In pictures: The first images of a coronavirus
Posted on April 17, 2020 by Laura Cox
Today, the word ‘coronavirus’ has become a part of everyone’s daily vocabulary. It’s difficult to believe that 60 years ago the very existence of these viruses was disputed by experts, with the first images of coronavirus written off as badly imaged influenza. Now, as the coronavirus SARS-CoV-2 continues to change the world as we know it, the history of coronaviruses is being revisited.
First described by virologists June Almeida and David Arthur John Tyrrell in 1964, the first microscopy images of human coronaviruses were published in the Journal of General Virology two years later.
Their research article, titled ‘The morphology of three previously uncharacterised human respiratory viruses that grow in organ culture’, was published in JGV in 1967.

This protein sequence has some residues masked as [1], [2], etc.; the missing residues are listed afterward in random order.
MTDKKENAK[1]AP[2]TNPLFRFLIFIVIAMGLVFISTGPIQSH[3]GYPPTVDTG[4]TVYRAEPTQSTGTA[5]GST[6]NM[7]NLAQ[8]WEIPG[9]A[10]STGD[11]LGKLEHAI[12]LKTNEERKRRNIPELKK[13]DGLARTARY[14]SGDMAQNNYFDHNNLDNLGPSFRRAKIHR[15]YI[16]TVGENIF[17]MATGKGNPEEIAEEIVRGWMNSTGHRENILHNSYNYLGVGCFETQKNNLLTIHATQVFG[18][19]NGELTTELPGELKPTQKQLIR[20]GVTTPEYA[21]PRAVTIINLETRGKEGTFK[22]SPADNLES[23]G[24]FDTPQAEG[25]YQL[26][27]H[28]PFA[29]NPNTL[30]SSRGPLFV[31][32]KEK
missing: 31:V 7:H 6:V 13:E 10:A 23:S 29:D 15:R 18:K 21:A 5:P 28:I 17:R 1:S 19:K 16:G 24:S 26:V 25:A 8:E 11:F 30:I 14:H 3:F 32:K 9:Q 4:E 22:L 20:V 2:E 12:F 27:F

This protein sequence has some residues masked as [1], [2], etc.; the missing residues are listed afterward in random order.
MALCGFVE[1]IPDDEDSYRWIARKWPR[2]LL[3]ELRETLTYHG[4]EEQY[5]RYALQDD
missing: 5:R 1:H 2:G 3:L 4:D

According to Dr Almeida, these then-uncharacterised virus particles were similar to those she had previously extracted from chickens with infectious bronchitis.
The authors described the ‘distinct layer of projections’ on the surface of the virus particles. Later, these projections, which appeared halo or crown-like under the microscope, inspired the name (corōna is the Latin for crown, or wreath).
The full article is fully Open Access and free to read on the JGV website.